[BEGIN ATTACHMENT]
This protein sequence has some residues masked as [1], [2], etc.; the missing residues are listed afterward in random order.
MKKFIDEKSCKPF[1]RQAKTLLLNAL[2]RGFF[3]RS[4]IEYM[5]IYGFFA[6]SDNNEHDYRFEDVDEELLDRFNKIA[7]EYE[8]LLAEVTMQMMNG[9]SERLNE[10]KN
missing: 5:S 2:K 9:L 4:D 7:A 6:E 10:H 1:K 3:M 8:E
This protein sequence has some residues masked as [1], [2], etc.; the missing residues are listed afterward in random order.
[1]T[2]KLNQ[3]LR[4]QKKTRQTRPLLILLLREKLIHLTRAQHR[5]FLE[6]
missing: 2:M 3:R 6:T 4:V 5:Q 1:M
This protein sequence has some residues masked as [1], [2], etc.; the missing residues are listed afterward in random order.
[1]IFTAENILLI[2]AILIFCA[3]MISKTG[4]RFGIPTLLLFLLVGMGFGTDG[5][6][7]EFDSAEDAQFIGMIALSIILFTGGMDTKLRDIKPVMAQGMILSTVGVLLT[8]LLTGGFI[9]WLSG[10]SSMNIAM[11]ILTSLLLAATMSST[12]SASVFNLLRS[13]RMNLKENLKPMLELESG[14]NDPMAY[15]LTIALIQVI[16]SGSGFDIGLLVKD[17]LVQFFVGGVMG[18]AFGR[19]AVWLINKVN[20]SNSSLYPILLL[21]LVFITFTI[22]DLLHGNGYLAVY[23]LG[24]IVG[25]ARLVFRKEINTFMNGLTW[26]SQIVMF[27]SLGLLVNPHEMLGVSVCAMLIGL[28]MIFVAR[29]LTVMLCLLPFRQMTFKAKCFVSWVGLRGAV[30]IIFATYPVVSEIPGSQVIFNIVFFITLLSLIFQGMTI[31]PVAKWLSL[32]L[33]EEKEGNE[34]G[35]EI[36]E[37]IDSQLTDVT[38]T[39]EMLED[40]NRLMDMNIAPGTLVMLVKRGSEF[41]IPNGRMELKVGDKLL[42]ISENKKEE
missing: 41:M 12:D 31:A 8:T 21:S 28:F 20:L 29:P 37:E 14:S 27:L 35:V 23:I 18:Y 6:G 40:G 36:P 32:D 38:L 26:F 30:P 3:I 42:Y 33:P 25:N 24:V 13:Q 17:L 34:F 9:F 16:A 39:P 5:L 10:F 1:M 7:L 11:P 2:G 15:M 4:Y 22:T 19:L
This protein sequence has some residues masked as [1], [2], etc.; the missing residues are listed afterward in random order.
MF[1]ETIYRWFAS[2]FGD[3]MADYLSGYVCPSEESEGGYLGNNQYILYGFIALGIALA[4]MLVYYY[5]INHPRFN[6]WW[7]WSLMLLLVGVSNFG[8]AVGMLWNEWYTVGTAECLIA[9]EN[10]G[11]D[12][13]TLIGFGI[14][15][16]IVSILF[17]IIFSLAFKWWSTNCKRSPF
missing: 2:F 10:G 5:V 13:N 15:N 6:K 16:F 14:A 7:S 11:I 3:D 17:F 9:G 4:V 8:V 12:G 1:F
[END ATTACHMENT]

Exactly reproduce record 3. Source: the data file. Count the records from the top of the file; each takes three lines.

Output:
This protein sequence has some residues masked as [1], [2], etc.; the missing residues are listed afterward in random order.
[1]IFTAENILLI[2]AILIFCA[3]MISKTG[4]RFGIPTLLLFLLVGMGFGTDG[5][6][7]EFDSAEDAQFIGMIALSIILFTGGMDTKLRDIKPVMAQGMILSTVGVLLT[8]LLTGGFI[9]WLSG[10]SSMNIAM[11]ILTSLLLAATMSST[12]SASVFNLLRS[13]RMNLKENLKPMLELESG[14]NDPMAY[15]LTIALIQVI[16]SGSGFDIGLLVKD[17]LVQFFVGGVMG[18]AFGR[19]AVWLINKVN[20]SNSSLYPILLL[21]LVFITFTI[22]DLLHGNGYLAVY[23]LG[24]IVG[25]ARLVFRKEINTFMNGLTW[26]SQIVMF[27]SLGLLVNPHEMLGVSVCAMLIGL[28]MIFVAR[29]LTVMLCLLPFRQMTFKAKCFVSWVGLRGAV[30]IIFATYPVVSEIPGSQVIFNIVFFITLLSLIFQGMTI[31]PVAKWLSL[32]L[33]EEKEGNE[34]G[35]EI[36]E[37]IDSQLTDVT[38]T[39]EMLED[40]NRLMDMNIAPGTLVMLVKRGSEF[41]IPNGRMELKVGDKLL[42]ISENKKEE
missing: 41:M 12:D 31:A 8:T 21:S 28:F 20:L 29:P 37:E 14:S 27:L 35:V 23:I 18:Y 6:G 40:G 36:P 32:D 38:L 26:F 30:P 3:I 42:Y 33:P 25:N 24:V 13:Q 17:L 34:F 9:F 16:A 39:P 5:L 10:F 1:M 7:L 11:P 2:G 15:M 4:Y 22:T 19:L